I remember watching “Eight Men Out” with my father when I was a kid, before I picked up what is now an embarrassingly dorky knowledge of character actors. I don’t do it unless I think there’s a good reason, but I have from time to time identified an actor for whoever was lucky enough to be sitting next to me on the couch. Maybe my girlfriend didn’t know that was M. Emmett Walsh, you know? I know you don’t know her, but she’d totally want to know.
Anyway, the first time anyone ever did this in my presence was my father, who picked out Studs Terkel in his role as the newspaper writer Hugh Connelly in that film. My father recognized his voice. I don’t know if anyone recognized Studs Terkel’s face, but tons of people in generations ranging from those preceding my parents’ to mine recognize Terkel’s voice from his 45 years in radio and his canonic interview-centered works of American social history. Terkel died at 96 today, with a new book due next month and mere days away from (one hopes) seeing the election of a fellow adoptive-Chicagoan for whom he’d been an eloquent advocate.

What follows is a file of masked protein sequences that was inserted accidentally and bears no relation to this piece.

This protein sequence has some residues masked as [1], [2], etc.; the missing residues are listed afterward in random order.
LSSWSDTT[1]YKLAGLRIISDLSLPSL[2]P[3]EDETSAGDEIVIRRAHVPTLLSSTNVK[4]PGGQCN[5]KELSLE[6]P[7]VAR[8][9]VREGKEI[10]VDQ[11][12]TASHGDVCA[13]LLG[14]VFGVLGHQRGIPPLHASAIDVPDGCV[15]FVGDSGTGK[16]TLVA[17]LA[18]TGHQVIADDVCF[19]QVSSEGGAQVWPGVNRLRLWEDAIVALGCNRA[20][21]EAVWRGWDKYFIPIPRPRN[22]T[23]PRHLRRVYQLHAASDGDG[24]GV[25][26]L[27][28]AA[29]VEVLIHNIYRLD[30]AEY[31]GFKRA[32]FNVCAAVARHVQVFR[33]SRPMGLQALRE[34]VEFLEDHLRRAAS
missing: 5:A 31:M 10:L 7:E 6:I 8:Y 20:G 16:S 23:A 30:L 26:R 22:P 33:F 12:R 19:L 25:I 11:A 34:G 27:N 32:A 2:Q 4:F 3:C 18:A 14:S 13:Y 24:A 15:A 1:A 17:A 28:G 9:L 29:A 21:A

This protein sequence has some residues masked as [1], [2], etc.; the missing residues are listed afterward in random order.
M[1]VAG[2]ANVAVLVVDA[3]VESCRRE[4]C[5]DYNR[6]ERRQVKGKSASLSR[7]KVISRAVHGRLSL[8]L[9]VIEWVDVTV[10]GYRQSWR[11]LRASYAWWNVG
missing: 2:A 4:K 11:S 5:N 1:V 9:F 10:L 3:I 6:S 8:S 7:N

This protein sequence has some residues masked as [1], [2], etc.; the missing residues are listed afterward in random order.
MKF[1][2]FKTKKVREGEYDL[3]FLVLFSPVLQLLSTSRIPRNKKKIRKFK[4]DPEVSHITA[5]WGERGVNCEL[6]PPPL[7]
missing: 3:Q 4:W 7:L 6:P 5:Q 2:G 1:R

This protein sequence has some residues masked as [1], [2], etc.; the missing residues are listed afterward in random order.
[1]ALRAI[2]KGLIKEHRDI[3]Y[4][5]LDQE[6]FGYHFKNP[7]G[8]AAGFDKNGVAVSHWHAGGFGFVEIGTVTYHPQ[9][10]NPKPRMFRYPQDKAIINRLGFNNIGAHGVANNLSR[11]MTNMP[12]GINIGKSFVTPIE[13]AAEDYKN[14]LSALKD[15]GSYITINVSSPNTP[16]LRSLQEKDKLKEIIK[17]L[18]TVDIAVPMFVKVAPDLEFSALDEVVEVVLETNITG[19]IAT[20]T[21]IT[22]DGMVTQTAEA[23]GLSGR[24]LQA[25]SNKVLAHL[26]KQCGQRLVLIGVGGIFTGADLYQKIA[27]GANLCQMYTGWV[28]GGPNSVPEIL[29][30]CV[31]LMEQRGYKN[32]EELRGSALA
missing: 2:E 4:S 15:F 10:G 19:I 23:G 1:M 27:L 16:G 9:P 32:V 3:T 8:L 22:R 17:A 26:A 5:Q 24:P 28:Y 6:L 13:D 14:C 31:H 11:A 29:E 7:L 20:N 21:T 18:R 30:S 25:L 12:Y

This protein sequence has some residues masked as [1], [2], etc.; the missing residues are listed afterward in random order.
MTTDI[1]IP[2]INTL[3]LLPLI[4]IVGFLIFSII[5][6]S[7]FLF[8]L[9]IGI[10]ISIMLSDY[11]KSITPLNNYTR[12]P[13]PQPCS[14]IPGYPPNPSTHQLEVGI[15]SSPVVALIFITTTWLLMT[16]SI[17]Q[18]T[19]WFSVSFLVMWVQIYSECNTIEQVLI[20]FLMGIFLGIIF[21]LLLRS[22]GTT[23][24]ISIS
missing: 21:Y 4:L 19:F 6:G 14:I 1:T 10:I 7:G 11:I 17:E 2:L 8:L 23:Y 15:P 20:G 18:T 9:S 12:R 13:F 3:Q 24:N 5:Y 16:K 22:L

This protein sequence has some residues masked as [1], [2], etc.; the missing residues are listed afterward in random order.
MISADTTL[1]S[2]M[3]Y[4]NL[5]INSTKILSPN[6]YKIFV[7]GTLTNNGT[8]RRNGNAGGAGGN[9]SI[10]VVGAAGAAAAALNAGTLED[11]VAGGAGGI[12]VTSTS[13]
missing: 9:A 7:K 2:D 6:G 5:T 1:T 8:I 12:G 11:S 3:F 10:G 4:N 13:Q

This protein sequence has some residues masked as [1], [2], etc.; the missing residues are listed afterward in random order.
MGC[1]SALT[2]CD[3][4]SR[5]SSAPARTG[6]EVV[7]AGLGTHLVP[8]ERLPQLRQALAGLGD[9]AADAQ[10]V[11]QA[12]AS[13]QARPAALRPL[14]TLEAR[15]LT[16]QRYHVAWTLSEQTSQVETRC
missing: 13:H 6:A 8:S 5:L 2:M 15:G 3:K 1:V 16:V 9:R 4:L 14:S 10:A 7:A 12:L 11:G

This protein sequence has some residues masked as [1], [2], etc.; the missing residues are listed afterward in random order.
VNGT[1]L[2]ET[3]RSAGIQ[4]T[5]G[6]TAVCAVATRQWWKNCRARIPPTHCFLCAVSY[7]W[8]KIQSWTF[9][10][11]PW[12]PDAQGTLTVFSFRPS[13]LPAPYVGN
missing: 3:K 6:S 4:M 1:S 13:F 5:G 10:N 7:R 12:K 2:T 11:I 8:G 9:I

Rick Kogan’s excellent obituary in the Chicago Tribune is almost laughably long and complicated; for someone who seems to have lived the equivalent of three or four lives, it’s amazing how much other peoples’ lives and thoughts remained interesting to Terkel. Amazing and a little inspiring, even to those of us only faintly familiar with his work.